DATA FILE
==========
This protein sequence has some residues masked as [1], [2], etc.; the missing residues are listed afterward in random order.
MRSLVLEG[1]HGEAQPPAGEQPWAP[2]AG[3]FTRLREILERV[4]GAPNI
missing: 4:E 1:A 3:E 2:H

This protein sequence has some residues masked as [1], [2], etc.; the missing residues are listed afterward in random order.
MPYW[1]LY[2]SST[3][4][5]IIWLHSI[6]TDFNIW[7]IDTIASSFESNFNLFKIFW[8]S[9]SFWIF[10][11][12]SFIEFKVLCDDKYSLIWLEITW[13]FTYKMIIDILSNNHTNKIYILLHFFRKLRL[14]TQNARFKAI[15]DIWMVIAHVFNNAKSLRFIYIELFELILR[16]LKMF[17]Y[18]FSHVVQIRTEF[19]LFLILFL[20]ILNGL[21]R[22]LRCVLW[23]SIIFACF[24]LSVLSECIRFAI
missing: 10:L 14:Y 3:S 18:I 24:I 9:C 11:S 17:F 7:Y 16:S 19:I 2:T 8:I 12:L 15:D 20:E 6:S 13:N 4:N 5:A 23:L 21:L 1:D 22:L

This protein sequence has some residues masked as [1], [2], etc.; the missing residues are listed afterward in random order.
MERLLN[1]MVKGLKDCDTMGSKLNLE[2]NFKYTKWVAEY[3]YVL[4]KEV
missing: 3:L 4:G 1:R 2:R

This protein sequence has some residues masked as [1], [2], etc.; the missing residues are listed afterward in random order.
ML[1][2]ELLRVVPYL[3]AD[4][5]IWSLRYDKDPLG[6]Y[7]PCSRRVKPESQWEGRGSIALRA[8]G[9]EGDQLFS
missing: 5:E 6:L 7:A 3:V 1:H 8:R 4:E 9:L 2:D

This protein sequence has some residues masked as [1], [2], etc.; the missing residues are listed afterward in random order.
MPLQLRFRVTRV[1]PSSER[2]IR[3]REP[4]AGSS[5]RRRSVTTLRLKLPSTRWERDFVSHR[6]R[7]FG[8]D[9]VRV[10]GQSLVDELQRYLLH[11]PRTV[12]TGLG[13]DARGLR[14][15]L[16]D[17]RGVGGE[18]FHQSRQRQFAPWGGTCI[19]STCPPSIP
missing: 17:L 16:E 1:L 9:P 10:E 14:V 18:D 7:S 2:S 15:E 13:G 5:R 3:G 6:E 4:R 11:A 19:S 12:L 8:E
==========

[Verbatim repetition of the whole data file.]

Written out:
This protein sequence has some residues masked as [1], [2], etc.; the missing residues are listed afterward in random order.
MRSLVLEG[1]HGEAQPPAGEQPWAP[2]AG[3]FTRLREILERV[4]GAPNI
missing: 4:E 1:A 3:E 2:H

This protein sequence has some residues masked as [1], [2], etc.; the missing residues are listed afterward in random order.
MPYW[1]LY[2]SST[3][4][5]IIWLHSI[6]TDFNIW[7]IDTIASSFESNFNLFKIFW[8]S[9]SFWIF[10][11][12]SFIEFKVLCDDKYSLIWLEITW[13]FTYKMIIDILSNNHTNKIYILLHFFRKLRL[14]TQNARFKAI[15]DIWMVIAHVFNNAKSLRFIYIELFELILR[16]LKMF[17]Y[18]FSHVVQIRTEF[19]LFLILFL[20]ILNGL[21]R[22]LRCVLW[23]SIIFACF[24]LSVLSECIRFAI
missing: 10:L 14:Y 3:S 18:I 24:I 9:C 11:S 17:F 7:Y 16:S 19:I 2:T 8:I 12:L 15:D 20:E 6:S 13:N 4:N 5:A 23:L 21:L 1:D 22:L

This protein sequence has some residues masked as [1], [2], etc.; the missing residues are listed afterward in random order.
MERLLN[1]MVKGLKDCDTMGSKLNLE[2]NFKYTKWVAEY[3]YVL[4]KEV
missing: 3:L 4:G 1:R 2:R

This protein sequence has some residues masked as [1], [2], etc.; the missing residues are listed afterward in random order.
ML[1][2]ELLRVVPYL[3]AD[4][5]IWSLRYDKDPLG[6]Y[7]PCSRRVKPESQWEGRGSIALRA[8]G[9]EGDQLFS
missing: 5:E 6:L 7:A 3:V 1:H 8:R 4:E 9:L 2:D

This protein sequence has some residues masked as [1], [2], etc.; the missing residues are listed afterward in random order.
MPLQLRFRVTRV[1]PSSER[2]IR[3]REP[4]AGSS[5]RRRSVTTLRLKLPSTRWERDFVSHR[6]R[7]FG[8]D[9]VRV[10]GQSLVDELQRYLLH[11]PRTV[12]TGLG[13]DARGLR[14][15]L[16]D[17]RGVGGE[18]FHQSRQRQFAPWGGTCI[19]STCPPSIP
missing: 17:L 16:E 1:L 9:P 10:E 14:V 18:D 7:S 2:S 15:E 13:G 5:R 3:G 6:E 4:R 11:A 19:S 12:L 8:E